Turkey Refuses to Dogmatically Take Sides in ‘Cold War 2.0’ – Ankara Instead Prioritises Its National Interests

Even though the end of 2018 saw Turkey and the US easing many of the tensions that had been stirring since the Gulenist terror coup of July 2016, relations between the two NATO partners continues to to face new challenges. In 2019, the biggest challenges facing Turkey and the United States are as follows:

1. Continued disagreements on setting up a northern Syria safe zone in the aftermath of a phased US troop withdrawal (the time table of which is self-evidently a source of contention within Washington). 

2. Turkey’s refusal to back out of purchasing S-400 missile defence systems from Russia 

3. America’s attempt to leverage Turkey-Russia relations by threatening not to deliver Turkey’s order of F-35 fighter jets 

While Turkey prefers a compartmentalised approach to each of these issues, the United States continues to treat these matters as parts of a monolithic Turkey policy – albeit one that appears more manic-depressive than coherent.

Yesterday, the US timed new threats to exclude Turkey from the F-35 programme that Ankara was instrumental in getting off the ground in the first place, alongside a decision by Washington to withdraw Turkey from the Generalized System of Preferences (GSP) programme. The GSP offers trading partners lower tariffs than the standard threshold set by the WTO. Whilst Donald Trump may well have withdrawn Turkey from GSP sooner or later in any case, the timing of Washington’s decision was clearly not coincidental as the US has self-evidently once again used tariffs to try and attain a concession from Ankara on the S-400 deal.

This pattern of the US bringing up the S-400 deal to try and extract concessions from Turkey is not new – it is in fact a year old trend in Turkey-US relations and one that has thus far borne no fruit for Washington. Einstein defined insanity as doing the same thing repeatedly whilst expecting a different result. But when it comes to Turkey-US relations, it would appear that the reason why the US keeps repeating the same line against Turkey in the hopes that the result will be different, is due to the fact that Washington itself is deeply divided between realists and extremists when it comes to Turkey. As such, America’s default position has been one of repeating the same threats.

Ankara has likewise been consistent in defending its right as a sovereign state to conduct commerce, including in the arms and security sector, with any and all partners of its choosing. Turkey has even made ironclad guarantees to the United States that the S-400s on Turkish soil will only ever be operated by Turkish personnel and that furthermore, the S-400s will not pose any risk of Russia attaining new intelligence on NATO military hardware.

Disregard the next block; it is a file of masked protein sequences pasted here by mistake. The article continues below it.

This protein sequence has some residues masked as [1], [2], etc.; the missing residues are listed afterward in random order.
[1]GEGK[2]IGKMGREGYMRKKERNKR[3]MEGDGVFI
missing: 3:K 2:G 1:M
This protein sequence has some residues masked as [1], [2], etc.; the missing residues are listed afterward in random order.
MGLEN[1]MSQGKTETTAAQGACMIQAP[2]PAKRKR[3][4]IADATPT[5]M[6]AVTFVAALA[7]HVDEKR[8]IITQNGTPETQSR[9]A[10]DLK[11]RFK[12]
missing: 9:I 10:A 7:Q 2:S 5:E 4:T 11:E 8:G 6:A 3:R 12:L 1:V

Turkey has also said that it is still open to purchasing the US Patriot missile defence system in addition to the S-400s, on the condition that the offer on hand makes sound economic sense. One of the very reasons that Turkey initially turned to Russia for the S-400s was because of the fact that the US wasn’t willing to offer Turkey the kind of win-win deal that was secured with Moscow.

Thus, one can see that Turkey is open to multilateral win-win cooperation with a variety of partners. In terms of the security sector however, the US remains hellbent on forcing Turkey out of its dynamic partnership with Russia. This is something that President Recep Tayyip Erdoğan made clear is out of the question.

The Turkish President recently commented on the matter in the following way:

“We concluded the S-400 issue, signed a deal with the Russians, and will start co-production. Later, we may work with S-500s”.

Reiterating Turkey’s stance, the President said:

“It’s done. There can never be a turning back. This would not be ethical, it would be immoral. Nobody should ask us to lick up what we spat”.

In defending its sovereign right to buy defensive weapons from any producer of Ankara’s choosing, Turkey is sending a clear message that the only kind of deals that the country is interested in are those that are based on respective negotiations in pursuit of win-win outcomes.

It is therefore in America’s own interests to negotiate with Turkey based on that which is possible, as opposed to that which the US desires in some alternative zero-sum reality. The fact of the matter is that under President Erdoğan, Turkey’s path of independent development is not going to be reversed in any sector. Because of this, the US is only holding itself back by refusing to exercise flexibility when resolving issues with its longstanding Turkish ally.

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